University of Colorado Boulder, USA, and IZA, Germany
IZA World of Labor role
Associate Professor, University of Colorado Boulder, USA
Labor economics, applied econometrics, public economics.
Assistant Professor, University of Colorado Boulder, USA
PhD Economics, University of Michigan, 2008
“Investment over the business cycle: Insights from college major choice.” Journal of Labor Economics 39:4 (2021): 1043–1082 (with E. Blom and B. J. Keys).
“Immigrants equilibrate local labor markets: Evidence from the Great Recession.” American Economic Journal: Applied Economics 8:1 (2016): 257–290 (with B. K. Kovak).
“Human capital and the lifetime costs of impatience.” American Economic Journal: Economic Policy, 7:3 (2015): 126–153 (with B. J. Keys).
“Can self-control explain avoiding free money? Evidence from interest-free student loans”. Review of Economics and Statistics 95:4 (2013): 1117-1129 (with B. J. Keys).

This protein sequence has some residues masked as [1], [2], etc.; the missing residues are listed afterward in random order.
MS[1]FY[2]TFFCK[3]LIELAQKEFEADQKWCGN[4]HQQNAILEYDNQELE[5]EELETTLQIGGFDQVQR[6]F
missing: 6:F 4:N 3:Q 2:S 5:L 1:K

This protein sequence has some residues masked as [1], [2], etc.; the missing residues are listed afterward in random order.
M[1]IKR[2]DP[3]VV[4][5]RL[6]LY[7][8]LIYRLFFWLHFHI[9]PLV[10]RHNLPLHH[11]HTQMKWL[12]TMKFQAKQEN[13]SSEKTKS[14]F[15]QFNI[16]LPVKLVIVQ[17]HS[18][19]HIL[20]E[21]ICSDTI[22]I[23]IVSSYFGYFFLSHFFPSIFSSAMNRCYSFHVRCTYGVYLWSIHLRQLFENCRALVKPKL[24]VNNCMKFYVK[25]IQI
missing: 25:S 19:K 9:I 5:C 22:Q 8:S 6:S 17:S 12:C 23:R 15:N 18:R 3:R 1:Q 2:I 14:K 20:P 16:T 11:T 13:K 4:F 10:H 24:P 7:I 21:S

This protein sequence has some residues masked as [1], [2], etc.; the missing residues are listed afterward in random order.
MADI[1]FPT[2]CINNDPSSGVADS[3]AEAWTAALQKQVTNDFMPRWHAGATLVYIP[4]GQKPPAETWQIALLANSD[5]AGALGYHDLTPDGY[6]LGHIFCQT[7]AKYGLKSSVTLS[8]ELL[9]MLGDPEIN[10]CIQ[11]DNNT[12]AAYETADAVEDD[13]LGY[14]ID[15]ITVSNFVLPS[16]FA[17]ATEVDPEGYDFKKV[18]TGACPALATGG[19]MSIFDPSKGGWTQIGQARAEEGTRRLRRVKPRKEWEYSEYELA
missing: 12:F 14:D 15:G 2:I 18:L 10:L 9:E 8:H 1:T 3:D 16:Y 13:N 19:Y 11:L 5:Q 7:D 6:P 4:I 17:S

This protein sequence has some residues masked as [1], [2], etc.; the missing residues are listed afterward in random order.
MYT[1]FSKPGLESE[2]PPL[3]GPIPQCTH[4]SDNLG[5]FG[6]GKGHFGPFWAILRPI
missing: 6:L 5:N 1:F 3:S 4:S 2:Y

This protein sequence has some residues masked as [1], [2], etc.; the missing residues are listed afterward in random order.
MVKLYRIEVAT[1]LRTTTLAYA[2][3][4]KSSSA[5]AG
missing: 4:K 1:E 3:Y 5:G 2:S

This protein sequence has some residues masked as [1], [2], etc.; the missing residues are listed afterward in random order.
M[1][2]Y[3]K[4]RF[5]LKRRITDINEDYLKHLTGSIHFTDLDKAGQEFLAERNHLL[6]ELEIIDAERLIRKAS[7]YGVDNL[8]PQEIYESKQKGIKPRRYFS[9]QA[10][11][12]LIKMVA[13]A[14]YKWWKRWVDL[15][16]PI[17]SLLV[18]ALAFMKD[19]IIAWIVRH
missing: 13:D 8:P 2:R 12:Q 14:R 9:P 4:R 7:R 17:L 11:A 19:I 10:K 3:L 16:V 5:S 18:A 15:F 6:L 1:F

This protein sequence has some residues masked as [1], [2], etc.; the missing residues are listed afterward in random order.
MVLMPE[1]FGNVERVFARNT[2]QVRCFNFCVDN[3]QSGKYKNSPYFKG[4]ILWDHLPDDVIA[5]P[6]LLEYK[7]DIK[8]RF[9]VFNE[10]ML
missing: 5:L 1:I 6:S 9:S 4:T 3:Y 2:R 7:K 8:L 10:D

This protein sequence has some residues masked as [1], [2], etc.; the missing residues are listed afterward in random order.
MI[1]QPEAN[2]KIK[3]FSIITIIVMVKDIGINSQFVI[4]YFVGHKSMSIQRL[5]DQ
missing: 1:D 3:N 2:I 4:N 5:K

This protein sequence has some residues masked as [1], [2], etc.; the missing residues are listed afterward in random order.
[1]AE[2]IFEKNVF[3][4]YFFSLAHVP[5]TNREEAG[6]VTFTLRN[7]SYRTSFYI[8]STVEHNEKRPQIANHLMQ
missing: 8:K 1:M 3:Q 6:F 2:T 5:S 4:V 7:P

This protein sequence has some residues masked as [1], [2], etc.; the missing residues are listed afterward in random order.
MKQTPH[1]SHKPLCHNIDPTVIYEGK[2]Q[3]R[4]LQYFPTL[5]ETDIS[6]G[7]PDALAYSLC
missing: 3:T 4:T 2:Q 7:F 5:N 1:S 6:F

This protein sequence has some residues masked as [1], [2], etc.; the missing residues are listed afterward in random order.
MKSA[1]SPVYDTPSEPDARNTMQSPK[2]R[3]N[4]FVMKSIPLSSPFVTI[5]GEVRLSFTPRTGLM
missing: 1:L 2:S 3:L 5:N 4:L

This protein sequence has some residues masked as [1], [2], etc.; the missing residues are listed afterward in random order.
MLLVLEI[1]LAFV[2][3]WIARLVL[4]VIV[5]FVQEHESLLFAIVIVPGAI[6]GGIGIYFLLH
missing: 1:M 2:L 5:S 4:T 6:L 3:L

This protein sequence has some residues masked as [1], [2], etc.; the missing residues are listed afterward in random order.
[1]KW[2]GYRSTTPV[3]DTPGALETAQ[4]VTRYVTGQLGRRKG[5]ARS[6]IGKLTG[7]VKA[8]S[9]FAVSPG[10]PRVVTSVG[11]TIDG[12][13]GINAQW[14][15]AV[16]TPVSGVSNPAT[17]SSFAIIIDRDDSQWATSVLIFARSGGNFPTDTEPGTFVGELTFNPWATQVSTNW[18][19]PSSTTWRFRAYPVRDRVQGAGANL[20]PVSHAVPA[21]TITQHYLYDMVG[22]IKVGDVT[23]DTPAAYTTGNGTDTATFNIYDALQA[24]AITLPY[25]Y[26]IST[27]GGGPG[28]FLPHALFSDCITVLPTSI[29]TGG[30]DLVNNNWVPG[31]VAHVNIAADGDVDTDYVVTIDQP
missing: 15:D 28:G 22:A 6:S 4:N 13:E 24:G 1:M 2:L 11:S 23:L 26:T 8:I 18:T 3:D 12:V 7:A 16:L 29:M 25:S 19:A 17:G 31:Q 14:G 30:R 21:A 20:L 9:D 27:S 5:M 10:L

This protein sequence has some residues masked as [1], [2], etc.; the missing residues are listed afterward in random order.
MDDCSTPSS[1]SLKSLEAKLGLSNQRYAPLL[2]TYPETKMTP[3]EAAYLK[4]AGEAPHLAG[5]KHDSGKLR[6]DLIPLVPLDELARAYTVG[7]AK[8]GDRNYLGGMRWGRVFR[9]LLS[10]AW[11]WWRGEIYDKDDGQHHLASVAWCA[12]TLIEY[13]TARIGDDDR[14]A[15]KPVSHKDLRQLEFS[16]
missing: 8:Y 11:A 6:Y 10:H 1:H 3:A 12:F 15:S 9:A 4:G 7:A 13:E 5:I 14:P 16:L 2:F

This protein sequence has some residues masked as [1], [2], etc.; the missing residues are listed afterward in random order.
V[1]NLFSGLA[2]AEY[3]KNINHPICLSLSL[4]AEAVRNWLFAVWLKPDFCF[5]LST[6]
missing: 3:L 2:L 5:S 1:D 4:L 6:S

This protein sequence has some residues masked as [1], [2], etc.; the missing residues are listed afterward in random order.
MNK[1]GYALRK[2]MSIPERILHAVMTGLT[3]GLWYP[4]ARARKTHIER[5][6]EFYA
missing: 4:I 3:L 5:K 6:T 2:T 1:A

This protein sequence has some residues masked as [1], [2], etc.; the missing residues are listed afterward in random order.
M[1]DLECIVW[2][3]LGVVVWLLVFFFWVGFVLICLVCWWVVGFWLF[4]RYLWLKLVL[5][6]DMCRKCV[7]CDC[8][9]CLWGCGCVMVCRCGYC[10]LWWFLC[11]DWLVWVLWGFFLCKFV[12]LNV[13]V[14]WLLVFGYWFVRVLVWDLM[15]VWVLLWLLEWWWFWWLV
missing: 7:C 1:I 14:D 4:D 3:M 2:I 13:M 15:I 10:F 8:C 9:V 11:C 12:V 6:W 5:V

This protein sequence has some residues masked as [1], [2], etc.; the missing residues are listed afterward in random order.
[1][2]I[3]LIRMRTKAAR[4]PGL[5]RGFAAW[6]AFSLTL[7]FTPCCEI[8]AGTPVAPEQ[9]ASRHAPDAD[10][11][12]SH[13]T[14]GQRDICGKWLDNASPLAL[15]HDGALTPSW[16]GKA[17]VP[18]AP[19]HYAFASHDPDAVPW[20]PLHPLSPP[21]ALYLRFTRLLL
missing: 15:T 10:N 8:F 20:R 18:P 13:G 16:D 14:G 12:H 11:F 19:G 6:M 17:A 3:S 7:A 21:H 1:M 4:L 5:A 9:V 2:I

“Native competition and low-skilled immigrant inflows.” The Journal of Human Resources 48:4 (2013): 910–944.
The labor market consequences of impatience Updated
Some people would be happier if they were required to stay in school longer or search harder for a job while unemployedBrian C. CadenaBenjamin J. Keys, October 2022Standard economic theory suggests that individuals know best how to make themselves happy. Thus, policies designed to encourage more forward-looking behaviors will only reduce people's happiness. Recently, however, economists have explored the role of impatience, especially difficulties with delaying gratification, in several important economic choices. There is strong evidence that some people have trouble following through on investments that best serve their long-term interests. These findings open the door to policies encouraging or requiring more patient behaviors, which would allow people to enjoy the eventual payoff from higher initial investment.MoreLess